Save East Coast Rewards was set up in January 2015 when Virgin Trains East Coast (a partnership of 90% Stagecoach and 10% Virgin) announced their plans to scrap East Coast Rewards and move to a Nectar based scheme, this change took effect on 1st March the day they started the franchise.
There has been a long history of loyalty schemes on the East Coast mainline. GNER started with a scheme for their high spending passengers, this was carried on with the next private operator, National Express East Coast and on to the nationalised East Coast. In 2011 East Coast made changes to the scheme which meant that even less frequent travellers could now benefit from rewards such as free WiFi, train travel and first class lounge access. They had created what many considered to be the most generous loyalty programme in the UK.
What was the original aim of the site?
Prior to 1st March it had two purposes. First of all to campaign for East Coast Rewards to be retained and secondly to give advice to existing members on how to top up their points balances so they could earn a number of rewards before the scheme closed. Although we weren't successful on retaining East Coast Rewards the amount of support we received was outstanding and we've still not found that many people that genuinely consider these changes for the better. We believe that by applying constant pressure as well as educating people about what the scheme used to be will eventually pay off.
Is it worth the hassle?
East Coast Rewards was the most generous loyalty scheme in the UK. Those that were aware of the scheme and used it are now significantly worse off. We made this banner to clearly indicate the point:
All you needed to spend was £255 on rail travel through the East Coast site to earn a free ticket valid anywhere on their route. If you wanted to take it to the extremes that ticket could take you from London to Inverness or anywhere in between! Spending £255 with Nectar would only get you £2.55 worth of points, just enough for a free sandwich at Sainsbury's.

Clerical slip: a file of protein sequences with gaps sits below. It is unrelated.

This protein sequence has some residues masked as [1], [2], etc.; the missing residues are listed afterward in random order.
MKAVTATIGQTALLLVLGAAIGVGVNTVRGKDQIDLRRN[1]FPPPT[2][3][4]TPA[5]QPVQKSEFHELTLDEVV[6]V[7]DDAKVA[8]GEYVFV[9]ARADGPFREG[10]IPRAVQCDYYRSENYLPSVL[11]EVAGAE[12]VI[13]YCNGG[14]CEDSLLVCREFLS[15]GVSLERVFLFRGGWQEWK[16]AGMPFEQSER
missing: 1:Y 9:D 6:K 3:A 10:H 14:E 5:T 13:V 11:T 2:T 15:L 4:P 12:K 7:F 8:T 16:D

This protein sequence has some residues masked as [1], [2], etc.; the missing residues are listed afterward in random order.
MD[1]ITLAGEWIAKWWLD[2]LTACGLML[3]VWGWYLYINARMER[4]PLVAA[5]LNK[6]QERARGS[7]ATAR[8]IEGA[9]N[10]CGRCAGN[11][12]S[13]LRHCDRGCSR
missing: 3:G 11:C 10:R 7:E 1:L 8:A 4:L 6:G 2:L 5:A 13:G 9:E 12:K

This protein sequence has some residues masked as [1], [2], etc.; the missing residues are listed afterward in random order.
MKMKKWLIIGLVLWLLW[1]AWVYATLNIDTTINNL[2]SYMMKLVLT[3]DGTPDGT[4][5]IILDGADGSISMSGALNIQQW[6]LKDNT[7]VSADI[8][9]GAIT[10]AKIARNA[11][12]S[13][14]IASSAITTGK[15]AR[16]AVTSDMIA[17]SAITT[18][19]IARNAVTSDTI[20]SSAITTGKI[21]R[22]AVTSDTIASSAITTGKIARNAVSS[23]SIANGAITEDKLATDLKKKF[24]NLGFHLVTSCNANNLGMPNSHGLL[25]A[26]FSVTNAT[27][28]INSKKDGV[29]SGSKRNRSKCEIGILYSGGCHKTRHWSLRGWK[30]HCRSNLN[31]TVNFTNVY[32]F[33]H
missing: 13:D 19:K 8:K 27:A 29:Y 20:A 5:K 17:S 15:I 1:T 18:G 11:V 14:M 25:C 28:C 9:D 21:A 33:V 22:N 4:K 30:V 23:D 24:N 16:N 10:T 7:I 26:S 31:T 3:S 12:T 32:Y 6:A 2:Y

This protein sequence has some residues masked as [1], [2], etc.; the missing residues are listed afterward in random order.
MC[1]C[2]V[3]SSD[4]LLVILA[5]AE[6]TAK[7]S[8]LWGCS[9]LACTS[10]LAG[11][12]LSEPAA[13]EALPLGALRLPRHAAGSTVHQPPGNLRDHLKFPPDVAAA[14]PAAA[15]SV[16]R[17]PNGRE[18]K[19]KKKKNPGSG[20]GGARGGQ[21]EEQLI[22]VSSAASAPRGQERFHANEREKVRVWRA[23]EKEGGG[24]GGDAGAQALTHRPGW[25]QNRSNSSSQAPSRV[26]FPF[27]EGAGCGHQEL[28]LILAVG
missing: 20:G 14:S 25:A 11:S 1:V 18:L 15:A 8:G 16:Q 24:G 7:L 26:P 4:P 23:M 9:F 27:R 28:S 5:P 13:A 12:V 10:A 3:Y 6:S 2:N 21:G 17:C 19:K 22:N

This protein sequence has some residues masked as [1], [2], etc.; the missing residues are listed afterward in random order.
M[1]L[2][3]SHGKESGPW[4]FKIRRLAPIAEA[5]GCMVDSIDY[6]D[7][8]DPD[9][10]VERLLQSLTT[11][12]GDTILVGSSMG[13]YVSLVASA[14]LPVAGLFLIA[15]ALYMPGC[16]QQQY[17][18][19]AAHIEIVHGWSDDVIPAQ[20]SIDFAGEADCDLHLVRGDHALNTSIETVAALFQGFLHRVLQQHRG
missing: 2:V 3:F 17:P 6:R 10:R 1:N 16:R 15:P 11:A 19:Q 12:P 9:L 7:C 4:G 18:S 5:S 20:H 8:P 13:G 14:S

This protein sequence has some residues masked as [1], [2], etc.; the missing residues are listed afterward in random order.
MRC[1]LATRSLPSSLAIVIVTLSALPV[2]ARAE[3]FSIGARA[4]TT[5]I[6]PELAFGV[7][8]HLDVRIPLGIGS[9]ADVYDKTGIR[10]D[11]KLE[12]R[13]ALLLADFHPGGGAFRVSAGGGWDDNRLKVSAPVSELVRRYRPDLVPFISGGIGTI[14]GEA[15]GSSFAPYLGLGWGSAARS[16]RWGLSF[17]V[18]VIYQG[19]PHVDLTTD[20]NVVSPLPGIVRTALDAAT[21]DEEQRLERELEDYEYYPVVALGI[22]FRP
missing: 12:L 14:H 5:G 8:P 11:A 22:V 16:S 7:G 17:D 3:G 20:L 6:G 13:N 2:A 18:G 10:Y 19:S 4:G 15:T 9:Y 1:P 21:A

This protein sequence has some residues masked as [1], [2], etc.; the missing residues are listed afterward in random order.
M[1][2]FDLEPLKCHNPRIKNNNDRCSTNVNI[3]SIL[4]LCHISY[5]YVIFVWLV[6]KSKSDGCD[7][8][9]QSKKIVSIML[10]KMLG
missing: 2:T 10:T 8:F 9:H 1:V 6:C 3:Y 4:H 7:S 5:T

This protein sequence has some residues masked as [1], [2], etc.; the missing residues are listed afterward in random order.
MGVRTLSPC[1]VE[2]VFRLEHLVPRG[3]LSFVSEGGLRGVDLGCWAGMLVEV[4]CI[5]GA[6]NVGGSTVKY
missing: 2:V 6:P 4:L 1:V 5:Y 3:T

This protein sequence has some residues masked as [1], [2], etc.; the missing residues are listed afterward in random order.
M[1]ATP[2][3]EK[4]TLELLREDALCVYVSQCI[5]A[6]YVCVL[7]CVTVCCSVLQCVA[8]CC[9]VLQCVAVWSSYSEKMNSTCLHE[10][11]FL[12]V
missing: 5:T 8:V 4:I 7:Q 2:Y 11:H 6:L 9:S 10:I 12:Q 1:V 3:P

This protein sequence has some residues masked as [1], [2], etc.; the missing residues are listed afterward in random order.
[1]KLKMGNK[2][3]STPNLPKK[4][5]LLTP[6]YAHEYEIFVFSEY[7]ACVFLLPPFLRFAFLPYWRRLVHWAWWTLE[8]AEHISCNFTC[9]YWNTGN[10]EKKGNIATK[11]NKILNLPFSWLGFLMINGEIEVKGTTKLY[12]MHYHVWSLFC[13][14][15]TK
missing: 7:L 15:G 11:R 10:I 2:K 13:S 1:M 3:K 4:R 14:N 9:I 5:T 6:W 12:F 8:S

Things certainly don't get better for the higher spenders. If you spent £1500 you'd have enough points for four free first class tickets and still have some points left over, with Nectar those points would be worth £15 that wouldn't come anywhere near the cost of a ticket.
We think benefits like this are worth fighting for!
Is it commercially viable?
As East Coast was owned by the government it meant it was subject to Freedom of Information requests. This meant members of the public could submit requests for information. We put in a request for information about East Coast Rewards and discovered the following:
- From the launch in 2011 it had grown to over 670,000 members by January 2015. As a scheme that mostly spread through word of mouth this was impressive.
- East Coast earned 5% commission for selling rail tickets on other operators. This commission alone was more than enough to cover the costs of providing rewards to members.
- As well as earning commission on third party sales it also attracted more people to book East Coast tickets directly meaning East Coast didn't have to pay 5% commission to another operator.
- It made good business sense: East Coast Rewards members typically spent more on rail travel than non-members.
If Nectar was introduced as a cost saving measure, they're taking a big gamble. If people start booking elsewhere they'll quickly wipe out any savings they have made. Stagecoach and Virgin missed the opportunity to expand a popular scheme to their other franchises, instead they just copied the tactic of the west coast and go with Nectar.
The campaign will go on. You can find ways to help by checking out the 'How to help' menu at the top of each page. As well as comparing Nectar to East Coast Rewards we'll also be comparing it to frequent flyer schemes and Tesco Clubcard.
Other companies have signed up for Nectar and then dropped out a few years later when they realised it was a mistake. Two of these companies were the original launch partners Barclaycard and Debenhams. It's therefore possible that Virgin Trains East Coast can't drop out now due to contractual reasons but we want to make sure they do as soon as their contract allows (or alter the terms of the contract to allow an East Coast Rewards style scheme to be an option).